Property Owner Association

Denied Access to Personal Property in Your Residence/Former Residence?

texas denied access residence retrieve personal propertyThis issue often arises in the common property, landlord-tenant, family law, and foreclosure arenas.

 

A person who has been denied access to his or her residence or former residence may apply to a Texas Justice Court for an order authorizing access to retrieve personal property under Chapter 24A of the Texas Property Code.

The applicant must:

  1. certify that the occupant of the residence has denied the applicant access to the residence;
  2. certify that the applicant is not prohibited by law (including a protective order) from entering the residence;
  3. allege that the applicant, or the applicant’s dependent, requires one or more of the following personal items contained in the residence: (a) medical records; (b) medicine and medical supplies; (c) clothing; (d) child-care items; (e) legal or financial documents; (f) checks or bank or credit cards in the name of the applicant; (g) employment records; or (h) personal identification documents;
  4. allege that the applicant or the applicant’s dependent will suffer personal harm if the items listed in the application are not retrieved promptly;
  5. include documentation that shows the applicant is currently, or was formerly, authorized to occupy the residence; and
  6. execute a bond payable to the occupant in an amount set by the judge.

The Justice Court may issue an order authorizing the applicant to enter the residence accompanied by a peace officer to retrieve the property listed in the application (a) on sufficient evidence of urgency and potential harm to the health and safety of any person; and (b) after sufficient notice to the current occupant and an opportunity for both parties to be heard by the Court.

What happens if the order is granted but the applicant takes personal property that isn’t expressly permitted by the  order or that isn’t owned by the applicant?

Stay tuned!

In our Law 101 posts, we define terms, phrases, or concepts with the goal of conveying core information in order to set the stage for more complex discussions.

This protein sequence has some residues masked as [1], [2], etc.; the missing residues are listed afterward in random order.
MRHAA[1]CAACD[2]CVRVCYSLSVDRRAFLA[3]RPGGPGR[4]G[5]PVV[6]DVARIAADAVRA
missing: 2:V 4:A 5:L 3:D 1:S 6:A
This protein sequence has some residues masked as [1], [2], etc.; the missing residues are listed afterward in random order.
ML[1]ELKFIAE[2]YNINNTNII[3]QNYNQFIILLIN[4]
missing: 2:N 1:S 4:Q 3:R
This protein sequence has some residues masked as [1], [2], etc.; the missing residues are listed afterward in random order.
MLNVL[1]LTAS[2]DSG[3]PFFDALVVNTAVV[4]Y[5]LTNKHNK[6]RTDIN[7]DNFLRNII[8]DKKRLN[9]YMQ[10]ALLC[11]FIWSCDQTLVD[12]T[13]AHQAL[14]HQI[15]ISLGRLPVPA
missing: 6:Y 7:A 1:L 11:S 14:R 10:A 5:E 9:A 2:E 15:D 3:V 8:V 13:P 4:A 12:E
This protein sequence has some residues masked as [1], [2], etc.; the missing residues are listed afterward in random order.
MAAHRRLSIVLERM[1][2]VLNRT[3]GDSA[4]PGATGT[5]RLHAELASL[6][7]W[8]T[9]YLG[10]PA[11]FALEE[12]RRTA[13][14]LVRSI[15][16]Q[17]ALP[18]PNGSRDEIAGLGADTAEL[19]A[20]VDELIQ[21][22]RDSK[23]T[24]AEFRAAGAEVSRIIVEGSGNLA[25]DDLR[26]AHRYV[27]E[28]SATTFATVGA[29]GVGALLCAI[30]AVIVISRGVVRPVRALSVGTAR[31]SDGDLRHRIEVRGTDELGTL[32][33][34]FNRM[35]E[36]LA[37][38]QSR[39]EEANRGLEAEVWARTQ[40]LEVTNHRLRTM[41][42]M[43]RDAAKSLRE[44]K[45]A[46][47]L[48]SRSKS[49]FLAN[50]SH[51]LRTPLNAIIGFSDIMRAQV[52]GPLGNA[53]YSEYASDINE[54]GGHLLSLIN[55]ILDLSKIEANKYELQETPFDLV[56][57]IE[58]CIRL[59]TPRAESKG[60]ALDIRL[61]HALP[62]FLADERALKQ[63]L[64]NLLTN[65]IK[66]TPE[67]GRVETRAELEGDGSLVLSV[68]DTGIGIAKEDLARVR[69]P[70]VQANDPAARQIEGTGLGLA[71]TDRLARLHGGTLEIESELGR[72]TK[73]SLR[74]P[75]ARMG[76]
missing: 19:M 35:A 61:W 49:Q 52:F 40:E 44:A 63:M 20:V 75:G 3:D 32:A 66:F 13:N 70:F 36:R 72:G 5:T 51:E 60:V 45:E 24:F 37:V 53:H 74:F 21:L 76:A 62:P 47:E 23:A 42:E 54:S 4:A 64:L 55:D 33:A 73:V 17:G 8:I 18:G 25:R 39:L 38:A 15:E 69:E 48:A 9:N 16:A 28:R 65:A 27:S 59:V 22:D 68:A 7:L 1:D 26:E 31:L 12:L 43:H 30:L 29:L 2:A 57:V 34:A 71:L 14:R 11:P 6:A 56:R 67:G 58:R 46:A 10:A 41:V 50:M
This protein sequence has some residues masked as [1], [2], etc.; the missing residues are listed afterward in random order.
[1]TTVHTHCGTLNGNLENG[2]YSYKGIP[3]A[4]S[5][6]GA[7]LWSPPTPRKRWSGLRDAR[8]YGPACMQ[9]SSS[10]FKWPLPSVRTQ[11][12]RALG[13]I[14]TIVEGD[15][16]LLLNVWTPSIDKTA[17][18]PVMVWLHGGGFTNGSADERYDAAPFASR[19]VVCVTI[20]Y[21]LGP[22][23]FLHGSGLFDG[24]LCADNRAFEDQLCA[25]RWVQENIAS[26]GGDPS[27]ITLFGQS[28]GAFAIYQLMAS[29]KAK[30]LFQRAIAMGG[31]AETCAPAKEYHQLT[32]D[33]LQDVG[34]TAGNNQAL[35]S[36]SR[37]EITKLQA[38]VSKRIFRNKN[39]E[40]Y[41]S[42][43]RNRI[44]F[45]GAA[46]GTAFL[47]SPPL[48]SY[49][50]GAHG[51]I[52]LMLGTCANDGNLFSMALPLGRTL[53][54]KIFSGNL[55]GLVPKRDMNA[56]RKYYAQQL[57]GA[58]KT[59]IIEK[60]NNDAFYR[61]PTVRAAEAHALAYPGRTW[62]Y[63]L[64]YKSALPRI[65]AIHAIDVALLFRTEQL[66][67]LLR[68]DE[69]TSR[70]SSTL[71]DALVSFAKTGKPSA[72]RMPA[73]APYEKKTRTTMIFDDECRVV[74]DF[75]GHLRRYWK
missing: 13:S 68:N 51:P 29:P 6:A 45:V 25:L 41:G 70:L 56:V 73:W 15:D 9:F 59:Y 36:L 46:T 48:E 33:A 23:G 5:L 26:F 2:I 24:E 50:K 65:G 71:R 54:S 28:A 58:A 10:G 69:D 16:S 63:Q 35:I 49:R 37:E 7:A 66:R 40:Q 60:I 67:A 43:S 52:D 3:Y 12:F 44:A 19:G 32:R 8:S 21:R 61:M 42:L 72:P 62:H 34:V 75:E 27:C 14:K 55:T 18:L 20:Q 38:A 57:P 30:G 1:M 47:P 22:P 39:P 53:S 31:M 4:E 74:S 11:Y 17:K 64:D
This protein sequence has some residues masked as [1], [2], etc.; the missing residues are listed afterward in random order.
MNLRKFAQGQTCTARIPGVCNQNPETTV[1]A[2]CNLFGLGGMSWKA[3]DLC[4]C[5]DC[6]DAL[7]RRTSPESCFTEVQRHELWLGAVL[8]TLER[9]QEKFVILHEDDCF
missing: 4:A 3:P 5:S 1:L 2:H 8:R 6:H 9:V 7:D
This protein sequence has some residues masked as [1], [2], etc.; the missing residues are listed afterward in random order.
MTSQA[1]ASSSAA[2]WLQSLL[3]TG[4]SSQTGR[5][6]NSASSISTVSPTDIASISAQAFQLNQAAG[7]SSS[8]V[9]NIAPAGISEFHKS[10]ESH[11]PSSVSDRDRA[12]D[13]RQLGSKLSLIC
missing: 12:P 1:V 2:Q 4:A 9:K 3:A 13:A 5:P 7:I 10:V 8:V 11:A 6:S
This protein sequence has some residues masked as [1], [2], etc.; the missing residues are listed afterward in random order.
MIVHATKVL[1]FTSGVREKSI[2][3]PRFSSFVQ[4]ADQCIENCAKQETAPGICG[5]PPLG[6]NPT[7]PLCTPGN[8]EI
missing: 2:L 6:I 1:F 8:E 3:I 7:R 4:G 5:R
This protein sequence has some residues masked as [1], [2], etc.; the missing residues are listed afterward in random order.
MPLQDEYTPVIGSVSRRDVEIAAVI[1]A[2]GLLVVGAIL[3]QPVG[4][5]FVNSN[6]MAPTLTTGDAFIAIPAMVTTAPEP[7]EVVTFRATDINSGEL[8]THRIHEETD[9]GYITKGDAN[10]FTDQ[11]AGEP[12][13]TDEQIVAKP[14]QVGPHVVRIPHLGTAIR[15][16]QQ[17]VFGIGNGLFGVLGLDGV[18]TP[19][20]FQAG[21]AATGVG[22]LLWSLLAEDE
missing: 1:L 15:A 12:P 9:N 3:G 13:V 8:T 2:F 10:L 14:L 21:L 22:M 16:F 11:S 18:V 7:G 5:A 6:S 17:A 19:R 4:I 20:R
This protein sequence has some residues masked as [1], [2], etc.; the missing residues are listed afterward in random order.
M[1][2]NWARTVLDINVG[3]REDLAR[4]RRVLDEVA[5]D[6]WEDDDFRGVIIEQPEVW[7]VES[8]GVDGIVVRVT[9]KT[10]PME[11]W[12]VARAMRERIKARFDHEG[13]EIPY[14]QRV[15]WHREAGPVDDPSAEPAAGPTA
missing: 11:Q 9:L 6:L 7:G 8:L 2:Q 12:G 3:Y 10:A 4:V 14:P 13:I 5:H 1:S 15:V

In the News: You Can’t Hang that Flag in this Neighborhood

A Fort Worth homeowners’ association is reported here and here as disallowing its residents from flying an American flag. State law prohibits HOAs from disallowing homeowners from flying the Texas flag, the flag of any branch of the United States armed forces, and the United States flag, subject to certain restrictions.

The hangup? The flags at issue aren’t red, white, and blue. The banned flags are black, white, and blue: a representative tribute to law enforcement, especially those injured and killed in the line of duty. s-l300

Homeowners are reportedly being issued citations.

How is this issue to be resolved? At the end of the day, the homeowners govern themselves. Therefore, they ultimately should have the ability to change the rules through their voting power, should they so choose. For now, however, the HOA is reported to be controlled by its developer. This isn’t unusual during the early stages of a neighborhood’s development.

What protocols are in place to motivate the developer to adhere to the will of the homeowners during the developer’s control period? Has the developer received complaints from other homeowners about these “non-conforming” flags? If the developer allows these non-conforming United States flags, does it open the door to having to allow other, non-conforming flags and symbols?

In our In the News series, we use an article or topic that has been featured recently in the news as a potential learning opportunity.

 

Property Owners’ Associations in Three Sentences

property owner association condominium homeowner association subdivisionA property owners’ association is an organization of people who own real estate that is the subject of a dedicatory instrument through which the owners manage or regulate the property. POAs include residential subdivisions, planned unit developments, condominium and townhouse regimes, and similar planned developments. Like other aspects of American law, POAs have English roots.

In our “Law 101″ posts, we define terms, phrases, or concepts with the goal of conveying core information in order to set the stage for more complex discussions.